Lebanon News

Lebanon: Border shooter acted alone

Sri Lankan UNIFIL peacekeepers patrol the border in Naqoura, Monday, Dec. 16, 2013. (The Daily Star/Mohammed Zaatari)

BEIRUT: Lebanon and the U.N. peacekeeping force sought Monday to defuse tensions with Israel, saying a Lebanese soldier who shot and killed an Israeli soldier on the border had acted alone.

The Lebanese Army said the shooting in the border area of Ras Naqoura Sunday night resulted from an individual action by a soldier, while stressing commitment to preserving stability on the Lebanese-Israeli border in cooperation with the U.N. Interim Force in Lebanon in line with Security Council Resolution 1701.

“The Army Command indicates that what happened [in Ras Naqoura] resulted from an individual behavior by one of the soldiers. A military committee is investigating the incident,” the military said in a statement, adding that the Army was coordinating with UNIFIL to contain the repercussions of the incident.

“This command reaffirms the Army’s full commitment to the provisions of Security Council Resolution 1701, particularly maintaining stability in border areas in cooperation and coordination with U.N. troops,” the statement said.

The terse statement did not offer a motive for the Lebanese soldier opening fire on an Israeli patrol Sunday night.

Also, the statement did not comment on Israeli reports claiming that Israeli troops shot two Lebanese soldiers just after midnight Sunday near the area where the Israeli was killed.

A Lebanese security source said no Lebanese soldiers were shot shortly after the Israeli soldier was killed.

President Michel Sleiman followed up with the Army Command and the Defense Ministry on “the latest information on the situation in the border with a view to safeguarding sovereignty in the face of Israeli threats and ensuring full commitment to the implementation of Resolution 1701,” the National News Agency reported.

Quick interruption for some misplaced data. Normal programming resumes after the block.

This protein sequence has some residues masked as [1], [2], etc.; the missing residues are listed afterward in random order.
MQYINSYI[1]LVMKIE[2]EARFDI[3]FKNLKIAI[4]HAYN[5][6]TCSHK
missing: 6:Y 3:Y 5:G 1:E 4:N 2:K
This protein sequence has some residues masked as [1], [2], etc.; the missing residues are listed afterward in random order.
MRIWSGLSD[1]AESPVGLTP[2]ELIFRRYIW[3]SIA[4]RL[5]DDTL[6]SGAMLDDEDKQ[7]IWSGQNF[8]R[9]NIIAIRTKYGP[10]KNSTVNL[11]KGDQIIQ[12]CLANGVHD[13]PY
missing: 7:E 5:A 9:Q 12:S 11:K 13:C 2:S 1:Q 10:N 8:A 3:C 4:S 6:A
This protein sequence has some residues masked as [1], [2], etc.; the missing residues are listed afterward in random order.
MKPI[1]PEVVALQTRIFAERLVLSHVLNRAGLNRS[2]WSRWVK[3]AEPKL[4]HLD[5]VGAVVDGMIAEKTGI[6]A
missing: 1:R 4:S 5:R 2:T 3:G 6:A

In occupied Jerusalem, Israeli Defense Minister Moshe Yaalon held the Lebanese government and Army responsible for the death of the soldier.

“We will demand that the Lebanese Army first of all provide an explanation of exactly what happened there, and whether this is really a rogue soldier, what they did with him and what the Lebanese Army plans to do to prevent incidents of this type,” Yaalon said.

The Israeli military identified the soldier as Shlomi Cohen, 31.

It said Cohen was fatally shot by a Lebanese Army sniper near the tourist site of Rosh Hanikra on the Mediterranean Sea.

But a security source in Lebanon said the Israeli soldier was killed after an Israeli army unit attempted to cross the border in Ras Naqoura.

UNIFIL, after hosting an extraordinary tripartite meeting between senior Lebanese, Israeli and U.N. military officers to ease tensions, also said the Lebanese soldier acted alone in the border incident.

“All the circumstances of this incident are not clear at this time, but preliminary findings indicate that it was an individual action by a soldier in contravention of the existing operational rules and procedures,” UNIFIL Commander Maj. Gen. Paolo Serra said in a statement after chairing the tripartite meeting held at the U.N. headquarters in Ras Naqoura.